But that’s beginning to change. In Brazil, for example, the raising of these bees for their honey, called meliponiculture, is widespread. (The word comes from Meliponini, the taxonomic term for stingless bees.) In some areas, it’s even more common than the cultivation of honeybees known as apiculture.

Patricia Vit, a researcher at the University of the Andes in Venezeula, for example, took humorous issue with frequent references to the stingless bee’s product as the “other honey.” “In the forest, the ‘other honey’ is that of Apis mellifera,” or the European honeybee, she wrote in an e-mail.
From left to right, "uruçú" and "tiúba" honey from Brazil, Mexican "negrita" and Bolivian "suro negro." Patricia VitFrom left to right, “uruçú” and “tiúba” honey from Brazil, Mexican “negrita” and Bolivian “suro negro.”

Indeed, many prominent meliponiculturists in Brazil and elsewhere have long waiting lists for purchasing their honey, said Breno Freitas, a researcher at the Federal University of Ceará in Brazil. This honey often sells for 10 times the price of honeybee honey.

Dr. Kwapong, an entomologist at Ghana’s University of Cape Coast, first learned about — and fell in love with — stingless bees at a conference in Brazil. When he returned to Ghana, he founded the International Stingless Bee Center, dedicated to studying and spreading meliponiculture of native bees throughout West Africa. Dr. Kwapong has helped train more than 200 people from around the region in the delicate trade.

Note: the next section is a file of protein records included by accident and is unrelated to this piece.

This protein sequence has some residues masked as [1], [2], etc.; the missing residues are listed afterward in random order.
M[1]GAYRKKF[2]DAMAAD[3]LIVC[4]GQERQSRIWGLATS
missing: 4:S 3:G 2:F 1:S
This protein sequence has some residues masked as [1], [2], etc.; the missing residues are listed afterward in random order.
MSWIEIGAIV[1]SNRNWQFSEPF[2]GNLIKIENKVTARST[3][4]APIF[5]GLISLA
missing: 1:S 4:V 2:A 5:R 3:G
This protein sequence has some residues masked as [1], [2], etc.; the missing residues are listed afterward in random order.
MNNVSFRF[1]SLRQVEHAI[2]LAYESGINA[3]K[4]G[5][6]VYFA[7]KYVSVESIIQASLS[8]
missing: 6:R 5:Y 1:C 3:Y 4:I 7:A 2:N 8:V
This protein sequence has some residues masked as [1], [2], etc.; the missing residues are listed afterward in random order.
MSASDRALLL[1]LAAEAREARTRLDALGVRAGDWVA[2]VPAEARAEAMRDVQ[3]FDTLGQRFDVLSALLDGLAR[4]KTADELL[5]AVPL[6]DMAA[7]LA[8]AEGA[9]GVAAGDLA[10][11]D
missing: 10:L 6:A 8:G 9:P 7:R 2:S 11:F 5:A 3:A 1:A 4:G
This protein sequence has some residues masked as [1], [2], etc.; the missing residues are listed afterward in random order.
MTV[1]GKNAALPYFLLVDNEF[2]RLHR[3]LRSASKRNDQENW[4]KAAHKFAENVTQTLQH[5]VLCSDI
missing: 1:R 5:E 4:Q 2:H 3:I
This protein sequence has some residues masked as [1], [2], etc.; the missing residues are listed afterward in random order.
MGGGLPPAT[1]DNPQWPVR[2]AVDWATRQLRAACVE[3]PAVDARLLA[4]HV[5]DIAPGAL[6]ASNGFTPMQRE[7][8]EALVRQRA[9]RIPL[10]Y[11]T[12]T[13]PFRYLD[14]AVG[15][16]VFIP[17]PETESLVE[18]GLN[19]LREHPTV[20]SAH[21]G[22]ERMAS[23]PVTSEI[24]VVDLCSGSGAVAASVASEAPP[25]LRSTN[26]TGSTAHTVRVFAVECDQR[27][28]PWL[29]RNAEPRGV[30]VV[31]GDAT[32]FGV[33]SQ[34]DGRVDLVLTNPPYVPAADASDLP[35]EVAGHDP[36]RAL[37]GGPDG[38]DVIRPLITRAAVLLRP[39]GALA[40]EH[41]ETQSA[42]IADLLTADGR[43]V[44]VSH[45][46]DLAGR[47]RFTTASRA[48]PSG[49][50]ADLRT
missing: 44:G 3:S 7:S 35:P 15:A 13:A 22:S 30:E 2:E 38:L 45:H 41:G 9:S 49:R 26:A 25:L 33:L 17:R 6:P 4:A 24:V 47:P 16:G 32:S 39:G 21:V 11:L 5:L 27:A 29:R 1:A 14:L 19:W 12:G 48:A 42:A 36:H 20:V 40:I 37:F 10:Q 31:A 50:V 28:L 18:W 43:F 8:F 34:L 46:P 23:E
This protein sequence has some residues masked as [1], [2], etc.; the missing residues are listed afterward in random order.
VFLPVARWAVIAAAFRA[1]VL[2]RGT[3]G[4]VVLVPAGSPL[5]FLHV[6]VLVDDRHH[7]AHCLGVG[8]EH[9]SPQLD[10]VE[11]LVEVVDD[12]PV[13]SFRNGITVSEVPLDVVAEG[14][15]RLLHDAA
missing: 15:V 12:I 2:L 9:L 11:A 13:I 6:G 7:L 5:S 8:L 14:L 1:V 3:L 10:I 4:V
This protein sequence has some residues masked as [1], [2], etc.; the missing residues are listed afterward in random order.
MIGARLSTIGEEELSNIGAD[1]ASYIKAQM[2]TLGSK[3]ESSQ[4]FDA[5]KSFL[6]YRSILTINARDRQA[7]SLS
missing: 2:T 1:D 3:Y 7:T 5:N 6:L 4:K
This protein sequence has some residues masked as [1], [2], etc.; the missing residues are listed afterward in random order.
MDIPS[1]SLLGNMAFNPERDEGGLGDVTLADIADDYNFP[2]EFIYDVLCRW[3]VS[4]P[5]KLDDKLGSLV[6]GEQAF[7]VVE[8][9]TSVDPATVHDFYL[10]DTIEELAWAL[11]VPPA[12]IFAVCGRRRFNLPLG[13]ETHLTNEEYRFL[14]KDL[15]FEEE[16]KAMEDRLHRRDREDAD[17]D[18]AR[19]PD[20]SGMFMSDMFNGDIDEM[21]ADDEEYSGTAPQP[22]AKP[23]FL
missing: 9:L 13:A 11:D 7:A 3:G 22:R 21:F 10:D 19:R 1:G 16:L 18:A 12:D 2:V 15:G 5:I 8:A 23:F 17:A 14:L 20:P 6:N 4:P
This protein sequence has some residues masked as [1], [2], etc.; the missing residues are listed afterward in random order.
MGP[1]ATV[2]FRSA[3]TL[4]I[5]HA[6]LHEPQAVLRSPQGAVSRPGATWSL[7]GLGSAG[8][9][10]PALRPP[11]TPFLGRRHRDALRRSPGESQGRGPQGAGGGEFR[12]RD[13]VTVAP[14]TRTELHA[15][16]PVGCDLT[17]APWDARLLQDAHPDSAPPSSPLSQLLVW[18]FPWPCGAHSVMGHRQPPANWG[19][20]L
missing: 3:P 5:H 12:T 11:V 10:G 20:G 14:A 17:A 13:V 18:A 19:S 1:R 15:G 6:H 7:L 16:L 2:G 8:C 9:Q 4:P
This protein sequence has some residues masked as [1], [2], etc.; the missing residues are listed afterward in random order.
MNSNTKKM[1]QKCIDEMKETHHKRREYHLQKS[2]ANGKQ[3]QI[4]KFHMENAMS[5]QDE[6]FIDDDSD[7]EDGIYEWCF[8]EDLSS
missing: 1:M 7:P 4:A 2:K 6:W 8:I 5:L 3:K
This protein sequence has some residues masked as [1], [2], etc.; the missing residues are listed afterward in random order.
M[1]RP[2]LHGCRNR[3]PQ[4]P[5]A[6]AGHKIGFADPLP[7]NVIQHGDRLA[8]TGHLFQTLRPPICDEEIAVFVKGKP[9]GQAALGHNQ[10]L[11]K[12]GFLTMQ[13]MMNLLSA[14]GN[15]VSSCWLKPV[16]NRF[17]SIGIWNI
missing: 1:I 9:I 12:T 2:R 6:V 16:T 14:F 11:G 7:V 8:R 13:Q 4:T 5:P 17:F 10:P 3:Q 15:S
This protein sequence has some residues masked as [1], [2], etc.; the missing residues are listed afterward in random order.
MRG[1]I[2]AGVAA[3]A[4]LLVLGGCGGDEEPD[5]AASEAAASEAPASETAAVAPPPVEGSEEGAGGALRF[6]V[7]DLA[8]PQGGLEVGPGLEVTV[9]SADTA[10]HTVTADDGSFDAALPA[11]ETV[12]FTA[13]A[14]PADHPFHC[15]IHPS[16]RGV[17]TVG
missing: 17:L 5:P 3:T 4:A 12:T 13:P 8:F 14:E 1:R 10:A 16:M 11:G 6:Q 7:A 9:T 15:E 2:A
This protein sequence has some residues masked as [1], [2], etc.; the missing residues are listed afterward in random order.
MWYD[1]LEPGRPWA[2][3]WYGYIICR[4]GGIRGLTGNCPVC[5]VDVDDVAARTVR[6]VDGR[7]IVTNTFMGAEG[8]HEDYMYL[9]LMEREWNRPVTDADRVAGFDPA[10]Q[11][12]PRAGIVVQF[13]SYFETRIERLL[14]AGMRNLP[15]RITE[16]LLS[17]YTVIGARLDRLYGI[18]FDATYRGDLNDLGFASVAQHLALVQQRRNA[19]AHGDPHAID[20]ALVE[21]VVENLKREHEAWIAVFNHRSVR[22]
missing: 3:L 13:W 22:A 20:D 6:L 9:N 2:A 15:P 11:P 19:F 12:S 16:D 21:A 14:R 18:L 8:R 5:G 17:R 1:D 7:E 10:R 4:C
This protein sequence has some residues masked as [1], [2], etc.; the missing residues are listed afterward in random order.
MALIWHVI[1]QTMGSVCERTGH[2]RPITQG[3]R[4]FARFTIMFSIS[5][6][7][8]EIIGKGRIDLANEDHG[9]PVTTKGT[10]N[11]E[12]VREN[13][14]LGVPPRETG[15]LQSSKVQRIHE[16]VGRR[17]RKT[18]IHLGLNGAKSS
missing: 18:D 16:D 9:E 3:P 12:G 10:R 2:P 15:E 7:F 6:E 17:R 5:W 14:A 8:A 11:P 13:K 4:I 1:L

The practice is also receiving growing recognition and study at institutions throughout Central and South America, Australia and elsewhere. In Japan, stingless bees are being cultivated to pollinate greenhouses, a feat at which they excel. Since they can’t survive in temperate areas, they cannot escape and interfere with local insect populations, a problem that has dogged the use of bumblebees for the same purpose.

Still, little is known about how to raise the vast majority of stingless bee species. That’s frustrating for would-be meliponine beekeepers; many give up on the idea because they cannot get the information they need, Dr. Freitas said.

Sam Droege, a biologist with the United States Geological Survey, said in a phone interview that the newfound interest in meliponiculture may be a harbinger of a revolution in animal husbandry. “In the sweep of history, we don’t often see new groups or classes of domesticated animals arising,” he said.

Of course, meliponiculture is nothing new for certain groups, most notably the Maya, who recorded their age-old craft in the glyphs in ruins throughout the Yucatán and in the Madrid Codex, one of the few surviving collections of Mayan hieroglyphics.

Yet the Mayan beekeeping tradition is in serious danger of dying out. Populations of the bee have declined with deforestation, and beekeepers are less frequently passing on the tradition to younger generations as they move to cities, Dr. Buchmann said. To counter this trend, he has taught a series of classes throughout the peninsula to encourage beekeeping and has published a meliponiculture manual in Mayan and Spanish.

While Dr. Buchmann is worried for the future in the Yucatán, he’s encouraged by the spread of meliponiculture elsewhere. But he doesn’t consider the bees a domesticated animal. “We just give them a place to live, and let them be,” he said.
Honey pots on the Paraguaná peninsula in Venezuela.Patricia VitHoney pots on the Paraguaná peninsula in Venezuela.